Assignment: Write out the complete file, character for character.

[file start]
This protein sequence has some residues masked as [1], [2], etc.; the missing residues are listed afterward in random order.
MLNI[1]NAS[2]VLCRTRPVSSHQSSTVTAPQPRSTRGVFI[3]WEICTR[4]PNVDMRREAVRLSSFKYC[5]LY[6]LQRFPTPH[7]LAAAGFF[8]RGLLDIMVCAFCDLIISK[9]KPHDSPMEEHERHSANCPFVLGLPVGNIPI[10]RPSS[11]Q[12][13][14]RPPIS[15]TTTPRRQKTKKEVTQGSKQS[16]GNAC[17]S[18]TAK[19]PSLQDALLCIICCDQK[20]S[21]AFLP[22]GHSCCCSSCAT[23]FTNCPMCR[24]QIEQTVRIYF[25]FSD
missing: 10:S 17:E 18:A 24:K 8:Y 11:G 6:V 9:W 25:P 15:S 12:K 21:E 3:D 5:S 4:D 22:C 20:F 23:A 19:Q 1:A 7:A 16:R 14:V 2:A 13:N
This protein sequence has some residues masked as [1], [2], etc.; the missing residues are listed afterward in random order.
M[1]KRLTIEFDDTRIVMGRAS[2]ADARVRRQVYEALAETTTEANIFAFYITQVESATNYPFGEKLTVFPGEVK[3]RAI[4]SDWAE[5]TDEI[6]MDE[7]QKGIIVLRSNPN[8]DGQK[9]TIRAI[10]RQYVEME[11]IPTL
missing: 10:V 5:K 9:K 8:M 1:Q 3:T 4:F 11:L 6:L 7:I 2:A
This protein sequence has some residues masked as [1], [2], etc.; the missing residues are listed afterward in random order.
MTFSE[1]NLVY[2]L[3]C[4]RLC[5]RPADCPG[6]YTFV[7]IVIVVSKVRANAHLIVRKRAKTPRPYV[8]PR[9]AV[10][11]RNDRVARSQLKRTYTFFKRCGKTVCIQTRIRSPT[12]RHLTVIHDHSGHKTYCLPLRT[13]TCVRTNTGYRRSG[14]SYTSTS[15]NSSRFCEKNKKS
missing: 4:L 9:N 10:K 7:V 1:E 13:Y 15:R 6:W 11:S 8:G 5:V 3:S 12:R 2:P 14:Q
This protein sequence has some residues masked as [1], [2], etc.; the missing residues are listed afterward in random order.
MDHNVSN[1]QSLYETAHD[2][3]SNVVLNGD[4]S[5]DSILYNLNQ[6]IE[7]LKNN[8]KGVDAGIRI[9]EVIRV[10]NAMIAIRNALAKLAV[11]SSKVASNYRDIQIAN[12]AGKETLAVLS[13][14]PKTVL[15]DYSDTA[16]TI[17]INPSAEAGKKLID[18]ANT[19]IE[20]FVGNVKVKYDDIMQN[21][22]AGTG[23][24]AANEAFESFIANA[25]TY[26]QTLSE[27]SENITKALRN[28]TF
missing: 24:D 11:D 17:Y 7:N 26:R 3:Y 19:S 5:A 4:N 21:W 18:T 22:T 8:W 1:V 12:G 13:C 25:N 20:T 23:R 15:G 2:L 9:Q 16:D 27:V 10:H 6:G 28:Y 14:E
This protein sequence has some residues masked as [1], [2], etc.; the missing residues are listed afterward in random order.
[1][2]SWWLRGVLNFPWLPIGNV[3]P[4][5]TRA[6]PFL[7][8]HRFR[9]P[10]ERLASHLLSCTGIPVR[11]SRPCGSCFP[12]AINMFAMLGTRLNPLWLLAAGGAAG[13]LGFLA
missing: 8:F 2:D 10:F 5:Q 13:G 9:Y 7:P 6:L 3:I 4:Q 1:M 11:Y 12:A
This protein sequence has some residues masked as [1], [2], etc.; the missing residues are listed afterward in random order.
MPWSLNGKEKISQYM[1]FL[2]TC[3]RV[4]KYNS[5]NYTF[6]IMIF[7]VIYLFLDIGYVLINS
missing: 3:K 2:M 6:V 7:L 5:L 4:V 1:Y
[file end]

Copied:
This protein sequence has some residues masked as [1], [2], etc.; the missing residues are listed afterward in random order.
MLNI[1]NAS[2]VLCRTRPVSSHQSSTVTAPQPRSTRGVFI[3]WEICTR[4]PNVDMRREAVRLSSFKYC[5]LY[6]LQRFPTPH[7]LAAAGFF[8]RGLLDIMVCAFCDLIISK[9]KPHDSPMEEHERHSANCPFVLGLPVGNIPI[10]RPSS[11]Q[12][13][14]RPPIS[15]TTTPRRQKTKKEVTQGSKQS[16]GNAC[17]S[18]TAK[19]PSLQDALLCIICCDQK[20]S[21]AFLP[22]GHSCCCSSCAT[23]FTNCPMCR[24]QIEQTVRIYF[25]FSD
missing: 10:S 17:E 18:A 24:K 8:Y 11:G 6:V 9:W 25:P 15:S 12:K 21:E 3:D 5:S 4:D 22:C 20:F 23:A 19:Q 1:A 7:A 16:R 14:V 2:A 13:N
This protein sequence has some residues masked as [1], [2], etc.; the missing residues are listed afterward in random order.
M[1]KRLTIEFDDTRIVMGRAS[2]ADARVRRQVYEALAETTTEANIFAFYITQVESATNYPFGEKLTVFPGEVK[3]RAI[4]SDWAE[5]TDEI[6]MDE[7]QKGIIVLRSNPN[8]DGQK[9]TIRAI[10]RQYVEME[11]IPTL
missing: 10:V 5:K 9:K 8:M 1:Q 3:T 4:F 11:L 6:L 7:I 2:A
This protein sequence has some residues masked as [1], [2], etc.; the missing residues are listed afterward in random order.
MTFSE[1]NLVY[2]L[3]C[4]RLC[5]RPADCPG[6]YTFV[7]IVIVVSKVRANAHLIVRKRAKTPRPYV[8]PR[9]AV[10][11]RNDRVARSQLKRTYTFFKRCGKTVCIQTRIRSPT[12]RHLTVIHDHSGHKTYCLPLRT[13]TCVRTNTGYRRSG[14]SYTSTS[15]NSSRFCEKNKKS
missing: 4:L 9:N 10:K 7:V 1:E 13:Y 15:R 6:W 11:S 8:G 5:V 3:S 12:R 2:P 14:Q
This protein sequence has some residues masked as [1], [2], etc.; the missing residues are listed afterward in random order.
MDHNVSN[1]QSLYETAHD[2][3]SNVVLNGD[4]S[5]DSILYNLNQ[6]IE[7]LKNN[8]KGVDAGIRI[9]EVIRV[10]NAMIAIRNALAKLAV[11]SSKVASNYRDIQIAN[12]AGKETLAVLS[13][14]PKTVL[15]DYSDTA[16]TI[17]INPSAEAGKKLID[18]ANT[19]IE[20]FVGNVKVKYDDIMQN[21][22]AGTG[23][24]AANEAFESFIANA[25]TY[26]QTLSE[27]SENITKALRN[28]TF
missing: 24:D 11:D 17:Y 7:N 26:R 3:Y 19:S 5:A 4:N 21:W 18:T 22:T 8:W 1:V 12:G 13:C 25:N 20:T 23:R 15:G 2:L 9:Q 16:D 27:V 10:H 6:G 28:Y 14:E
This protein sequence has some residues masked as [1], [2], etc.; the missing residues are listed afterward in random order.
[1][2]SWWLRGVLNFPWLPIGNV[3]P[4][5]TRA[6]PFL[7][8]HRFR[9]P[10]ERLASHLLSCTGIPVR[11]SRPCGSCFP[12]AINMFAMLGTRLNPLWLLAAGGAAG[13]LGFLA
missing: 8:F 2:D 10:F 5:Q 13:G 9:Y 7:P 6:L 3:I 4:Q 1:M 11:Y 12:A
This protein sequence has some residues masked as [1], [2], etc.; the missing residues are listed afterward in random order.
MPWSLNGKEKISQYM[1]FL[2]TC[3]RV[4]KYNS[5]NYTF[6]IMIF[7]VIYLFLDIGYVLINS
missing: 3:K 2:M 6:V 7:L 5:L 4:V 1:Y